• Once the business receives a copy of the Terms of Settlement from the Conciliator care should be taken to review the terms to ensure that they reflect the agreement, and if they do not then the Conciliator should be contacted urgently to address this.
  1. Sign the Deed
  • Once satisfied that the Deed reflects the agreement the Deed should be signed and returned to the Employee (and the Employees Representative if they have one). There is no need to provide the Deed to the Conciliator.
  1. Receive the Signed Deed
  • The employee may sign the copy of the Deed that the business has already signed, or may sign a “clean” copy – either is fine. The Terms of Settlement are noted as being able to be signed in “counterparts” which means as long as the business (and the employee) has a copy of the Deed signed by itself and a copy signed by the employee (even if they are two different pieces of paper) then the Deed is counted as signed by both parties.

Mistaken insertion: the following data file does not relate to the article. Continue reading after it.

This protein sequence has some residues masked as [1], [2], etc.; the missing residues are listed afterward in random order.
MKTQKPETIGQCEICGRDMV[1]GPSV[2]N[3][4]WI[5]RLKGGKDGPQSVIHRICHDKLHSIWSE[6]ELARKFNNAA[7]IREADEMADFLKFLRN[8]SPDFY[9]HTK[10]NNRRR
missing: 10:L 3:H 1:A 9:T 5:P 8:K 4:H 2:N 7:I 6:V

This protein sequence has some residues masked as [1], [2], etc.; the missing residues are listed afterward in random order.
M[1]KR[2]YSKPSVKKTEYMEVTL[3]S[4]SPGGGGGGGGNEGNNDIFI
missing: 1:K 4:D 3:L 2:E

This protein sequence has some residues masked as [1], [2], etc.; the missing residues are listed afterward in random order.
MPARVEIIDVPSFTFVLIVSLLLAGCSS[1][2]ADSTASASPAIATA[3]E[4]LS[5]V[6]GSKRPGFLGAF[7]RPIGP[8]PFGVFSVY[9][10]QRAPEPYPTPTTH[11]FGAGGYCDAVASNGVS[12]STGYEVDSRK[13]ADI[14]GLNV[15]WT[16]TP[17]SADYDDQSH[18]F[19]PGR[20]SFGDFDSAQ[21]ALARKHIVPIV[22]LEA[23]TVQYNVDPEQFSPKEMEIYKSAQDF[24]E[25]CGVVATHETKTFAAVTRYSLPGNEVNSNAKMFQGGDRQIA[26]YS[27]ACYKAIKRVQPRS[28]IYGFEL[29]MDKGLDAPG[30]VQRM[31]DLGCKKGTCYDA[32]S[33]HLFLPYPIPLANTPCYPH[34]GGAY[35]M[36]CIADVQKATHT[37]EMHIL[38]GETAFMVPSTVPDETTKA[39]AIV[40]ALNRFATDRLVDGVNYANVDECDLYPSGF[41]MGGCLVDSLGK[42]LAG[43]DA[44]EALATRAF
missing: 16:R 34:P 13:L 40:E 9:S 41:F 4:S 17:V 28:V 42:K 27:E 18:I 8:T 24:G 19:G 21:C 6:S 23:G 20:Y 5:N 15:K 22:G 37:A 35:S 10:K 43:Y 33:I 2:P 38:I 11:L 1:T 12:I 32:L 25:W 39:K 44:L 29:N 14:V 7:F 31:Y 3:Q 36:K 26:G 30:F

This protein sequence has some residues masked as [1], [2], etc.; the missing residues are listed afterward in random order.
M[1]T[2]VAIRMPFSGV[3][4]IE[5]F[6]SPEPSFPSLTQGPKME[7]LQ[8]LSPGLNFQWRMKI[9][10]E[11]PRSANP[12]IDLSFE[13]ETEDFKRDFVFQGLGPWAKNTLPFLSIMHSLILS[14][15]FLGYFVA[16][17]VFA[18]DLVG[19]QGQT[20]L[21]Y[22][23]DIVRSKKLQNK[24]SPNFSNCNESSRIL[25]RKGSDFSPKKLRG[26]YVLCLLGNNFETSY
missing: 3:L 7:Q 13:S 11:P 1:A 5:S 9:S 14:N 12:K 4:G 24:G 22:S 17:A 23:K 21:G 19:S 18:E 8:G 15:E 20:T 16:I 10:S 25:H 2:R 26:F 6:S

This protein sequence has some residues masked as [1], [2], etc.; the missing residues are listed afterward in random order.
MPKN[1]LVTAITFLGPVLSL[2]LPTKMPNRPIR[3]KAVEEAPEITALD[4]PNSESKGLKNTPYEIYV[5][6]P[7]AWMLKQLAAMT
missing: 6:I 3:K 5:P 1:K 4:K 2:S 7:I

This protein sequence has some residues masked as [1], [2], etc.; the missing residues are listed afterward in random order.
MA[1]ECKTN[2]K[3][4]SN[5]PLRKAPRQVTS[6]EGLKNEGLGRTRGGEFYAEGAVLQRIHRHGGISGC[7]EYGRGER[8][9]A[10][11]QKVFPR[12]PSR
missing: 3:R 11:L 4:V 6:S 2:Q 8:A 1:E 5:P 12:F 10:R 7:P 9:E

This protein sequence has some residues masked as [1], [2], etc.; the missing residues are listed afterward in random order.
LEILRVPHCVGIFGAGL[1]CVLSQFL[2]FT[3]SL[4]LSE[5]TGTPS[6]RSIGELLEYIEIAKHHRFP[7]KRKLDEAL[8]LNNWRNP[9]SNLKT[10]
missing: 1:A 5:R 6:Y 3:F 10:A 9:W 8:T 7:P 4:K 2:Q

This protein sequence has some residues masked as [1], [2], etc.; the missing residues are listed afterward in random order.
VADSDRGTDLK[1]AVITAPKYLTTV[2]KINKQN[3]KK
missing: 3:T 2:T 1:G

1. Process the Settlement
  • Once the Deed has been signed by both parties (see above) the settlement items will need to be processed.
  • It is important to note that the agreed Settlement is dependent on the business providing the items that were agreed, in the timeframe that was agreed. If the business fails to provide the agreed items, then the Settlement will be void and the unfair dismissal claim will proceed to Hearing.
  • Processing Monetary Settlement – If the settlement was a monetary amount, then this will need to be processed through the payroll system. It is important to note that the Deed will usually state if the settlement amount is to be “taxed as a termination payment” or “taxed as a wage payment” and that the appropriate taxation as reflected in the Deed must be applied. Settlements should be recorded in the wages system for the employee but should show on the payslip as Settlement, and must not be used to reduce any other unpaid entitlements (like annual leave). A copy of the payslip and proof of payment should be provided to the employee (and the Employees Representative if they have one).